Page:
Before TLC, we'd always kind of assumed the whole "Whoops! You're actually 9 months pregnant!" thing was an urban legend. But no! In fact: it could happen to you.
Okay, maybe not you specifically, but a surprisingly high one in six hundred women has no idea she's pregnant. Maybe not into the 9th month, but much longer than one would think possible. And no, they're not all mentally ill or so heavy that they don't notice the weight gain, but come from all walks of life. A surprising number, according to new studies, are women who've had children before.
A lot of it, apparently, can come down to denial — and denial that your body is right on board with. Think the opposite of a "hysterical pregnancy"; a lot of these women quite literally aren't feeling all those symptoms that we imagine would be so hard to ignore. Says one midwife quoted by the London Times, "An unplanned pregnancy can cause extreme anxiety and anxiety produces a closed mind which refuses to recognise symptoms." And, says one German study, "The absence of many physical symptoms of pregnancy, inexperience, general inattentiveness to bodily cues, intense psychological conflicts about the pregnancy, and external stresses can contribute to the denial in otherwise well-adjusted women."
Beyond the emotional fallout, the financial panic and the complications such a pregnancy must foster in terms of bonding, there's the fact that in such cases neither mother nor child has received prenatal care. Basically, it's having a cataclysmic life-change presented with no forewarning. And TLC reenacts it!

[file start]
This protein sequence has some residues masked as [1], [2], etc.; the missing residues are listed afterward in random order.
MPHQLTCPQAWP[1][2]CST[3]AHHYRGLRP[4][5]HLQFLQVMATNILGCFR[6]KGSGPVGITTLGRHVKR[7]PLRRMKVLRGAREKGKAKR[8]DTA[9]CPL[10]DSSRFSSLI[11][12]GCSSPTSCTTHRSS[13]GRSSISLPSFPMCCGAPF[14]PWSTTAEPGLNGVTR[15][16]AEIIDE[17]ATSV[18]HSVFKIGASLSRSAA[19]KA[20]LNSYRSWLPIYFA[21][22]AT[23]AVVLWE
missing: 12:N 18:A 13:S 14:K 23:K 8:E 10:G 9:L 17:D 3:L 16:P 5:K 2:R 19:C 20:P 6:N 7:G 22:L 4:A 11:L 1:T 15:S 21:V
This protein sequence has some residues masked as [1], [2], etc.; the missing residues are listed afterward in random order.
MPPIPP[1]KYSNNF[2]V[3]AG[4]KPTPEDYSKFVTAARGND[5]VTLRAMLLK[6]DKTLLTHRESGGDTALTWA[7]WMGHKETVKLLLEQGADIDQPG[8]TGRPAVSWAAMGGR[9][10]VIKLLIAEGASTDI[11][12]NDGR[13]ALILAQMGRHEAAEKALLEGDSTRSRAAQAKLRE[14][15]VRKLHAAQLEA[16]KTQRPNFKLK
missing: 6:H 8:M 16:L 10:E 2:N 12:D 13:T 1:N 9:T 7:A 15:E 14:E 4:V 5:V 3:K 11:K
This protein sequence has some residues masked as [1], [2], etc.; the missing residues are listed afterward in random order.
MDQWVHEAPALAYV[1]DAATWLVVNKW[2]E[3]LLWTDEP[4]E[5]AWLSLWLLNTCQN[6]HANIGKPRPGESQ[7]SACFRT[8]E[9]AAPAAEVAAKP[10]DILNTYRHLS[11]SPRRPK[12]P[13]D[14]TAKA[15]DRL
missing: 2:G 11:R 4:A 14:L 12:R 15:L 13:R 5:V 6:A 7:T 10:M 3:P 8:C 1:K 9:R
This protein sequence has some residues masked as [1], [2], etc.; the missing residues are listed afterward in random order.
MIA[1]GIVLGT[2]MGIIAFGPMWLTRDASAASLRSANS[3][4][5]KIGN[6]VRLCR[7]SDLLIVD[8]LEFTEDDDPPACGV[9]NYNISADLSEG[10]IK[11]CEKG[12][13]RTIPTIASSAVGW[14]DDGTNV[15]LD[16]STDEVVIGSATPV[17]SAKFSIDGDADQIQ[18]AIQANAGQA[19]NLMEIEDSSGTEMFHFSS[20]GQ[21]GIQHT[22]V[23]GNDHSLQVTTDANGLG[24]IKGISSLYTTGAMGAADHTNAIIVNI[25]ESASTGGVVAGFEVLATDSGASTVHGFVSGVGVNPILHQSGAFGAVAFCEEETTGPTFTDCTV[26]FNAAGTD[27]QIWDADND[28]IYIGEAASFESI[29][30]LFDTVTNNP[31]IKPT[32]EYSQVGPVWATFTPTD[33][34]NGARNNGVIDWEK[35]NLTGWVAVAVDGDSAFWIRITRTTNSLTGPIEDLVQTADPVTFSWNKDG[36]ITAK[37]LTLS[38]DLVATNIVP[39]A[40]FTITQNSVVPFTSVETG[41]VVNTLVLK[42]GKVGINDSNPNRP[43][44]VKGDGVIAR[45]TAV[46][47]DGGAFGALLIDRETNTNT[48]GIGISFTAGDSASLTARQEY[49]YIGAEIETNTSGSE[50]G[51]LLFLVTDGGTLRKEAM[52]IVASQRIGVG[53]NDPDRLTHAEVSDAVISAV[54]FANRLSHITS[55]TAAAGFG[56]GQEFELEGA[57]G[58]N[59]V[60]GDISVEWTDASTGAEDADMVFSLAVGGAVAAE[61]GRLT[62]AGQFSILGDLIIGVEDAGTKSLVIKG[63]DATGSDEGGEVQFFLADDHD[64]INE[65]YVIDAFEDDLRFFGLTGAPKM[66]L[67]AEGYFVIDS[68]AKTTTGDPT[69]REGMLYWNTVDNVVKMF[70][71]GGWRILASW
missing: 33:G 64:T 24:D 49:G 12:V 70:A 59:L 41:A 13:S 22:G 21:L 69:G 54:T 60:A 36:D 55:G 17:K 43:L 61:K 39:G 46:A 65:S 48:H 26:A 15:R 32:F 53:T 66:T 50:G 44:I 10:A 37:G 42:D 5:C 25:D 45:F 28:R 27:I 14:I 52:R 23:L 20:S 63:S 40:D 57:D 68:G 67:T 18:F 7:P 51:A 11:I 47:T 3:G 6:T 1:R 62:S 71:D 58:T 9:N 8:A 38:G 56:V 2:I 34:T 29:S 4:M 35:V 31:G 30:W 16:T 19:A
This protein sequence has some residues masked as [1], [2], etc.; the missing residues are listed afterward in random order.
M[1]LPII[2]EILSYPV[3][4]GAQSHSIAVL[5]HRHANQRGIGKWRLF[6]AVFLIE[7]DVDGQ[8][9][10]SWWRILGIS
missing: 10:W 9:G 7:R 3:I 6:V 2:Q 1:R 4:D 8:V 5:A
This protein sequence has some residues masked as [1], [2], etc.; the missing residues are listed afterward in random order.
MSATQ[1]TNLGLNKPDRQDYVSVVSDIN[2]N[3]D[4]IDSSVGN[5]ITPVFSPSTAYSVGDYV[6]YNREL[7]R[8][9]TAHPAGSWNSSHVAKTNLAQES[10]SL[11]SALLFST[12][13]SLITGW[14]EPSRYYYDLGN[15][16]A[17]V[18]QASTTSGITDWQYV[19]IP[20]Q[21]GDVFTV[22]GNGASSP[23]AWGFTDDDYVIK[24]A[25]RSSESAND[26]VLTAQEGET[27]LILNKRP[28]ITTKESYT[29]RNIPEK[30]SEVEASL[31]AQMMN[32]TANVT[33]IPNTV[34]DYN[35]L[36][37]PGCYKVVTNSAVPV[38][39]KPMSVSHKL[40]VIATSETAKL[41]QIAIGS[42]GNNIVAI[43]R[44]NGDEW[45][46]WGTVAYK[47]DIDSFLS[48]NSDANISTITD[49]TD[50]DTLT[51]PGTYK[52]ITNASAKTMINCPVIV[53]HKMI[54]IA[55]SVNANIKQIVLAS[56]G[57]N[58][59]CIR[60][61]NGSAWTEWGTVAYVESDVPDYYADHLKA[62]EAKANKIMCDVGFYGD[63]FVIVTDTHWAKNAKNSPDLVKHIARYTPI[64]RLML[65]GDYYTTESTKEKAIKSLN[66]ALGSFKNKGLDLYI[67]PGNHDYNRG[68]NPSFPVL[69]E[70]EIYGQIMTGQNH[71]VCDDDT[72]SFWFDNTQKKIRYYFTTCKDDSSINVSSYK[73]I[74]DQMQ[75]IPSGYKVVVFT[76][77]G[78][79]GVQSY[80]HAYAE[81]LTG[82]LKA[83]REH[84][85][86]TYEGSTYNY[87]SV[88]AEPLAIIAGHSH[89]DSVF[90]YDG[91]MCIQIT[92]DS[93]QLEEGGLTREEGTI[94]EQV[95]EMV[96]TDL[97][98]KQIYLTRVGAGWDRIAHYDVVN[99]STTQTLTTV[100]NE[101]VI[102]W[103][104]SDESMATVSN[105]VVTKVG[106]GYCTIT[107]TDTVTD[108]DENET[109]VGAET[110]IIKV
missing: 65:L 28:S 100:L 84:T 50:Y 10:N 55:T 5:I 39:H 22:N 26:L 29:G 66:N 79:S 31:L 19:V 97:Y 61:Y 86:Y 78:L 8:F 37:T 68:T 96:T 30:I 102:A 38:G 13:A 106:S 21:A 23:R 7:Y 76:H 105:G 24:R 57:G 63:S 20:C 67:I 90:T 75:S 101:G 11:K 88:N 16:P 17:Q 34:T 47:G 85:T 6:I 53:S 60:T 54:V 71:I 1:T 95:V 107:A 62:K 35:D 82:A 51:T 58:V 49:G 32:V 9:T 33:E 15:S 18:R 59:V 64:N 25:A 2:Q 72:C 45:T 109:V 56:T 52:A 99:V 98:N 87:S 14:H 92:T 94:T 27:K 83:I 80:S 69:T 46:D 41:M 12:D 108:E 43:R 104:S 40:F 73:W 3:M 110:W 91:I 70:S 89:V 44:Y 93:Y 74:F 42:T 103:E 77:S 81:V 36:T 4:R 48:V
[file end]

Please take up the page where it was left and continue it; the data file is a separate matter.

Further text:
The author of the Times piece remarks that, for anyone who's been pregnant, it seems pretty unthinkable that you could ignore your body's seismic maternal changes. And to that I'd add, it's equally mind-boggling for those of us who've put a lot of work into not getting pregnant. For those of us who neurotically imagine we're pregnant every other month and have set our clocks, both literal and physical, by the unyielding demands of birth control, this willful obliviousness is unthinkable and almost awe-inspiring. Of course, that's something to think about it its own right: The regular availability and use of birth control serves, for many, to make us more aware of our bodies and our fertility than we otherwise would be. And really, one wonders if some of the women featured in this story were actually on birth control at the time — and given the fact that more and more birth-control options can suppress periods, there might be even more to the story here. Whether that's an irony or not, I couldn't say, but it's a barrier to understanding how to mentally suppress morning-sickness.
Women Who Don't Realize They're Pregnant [TimesUK]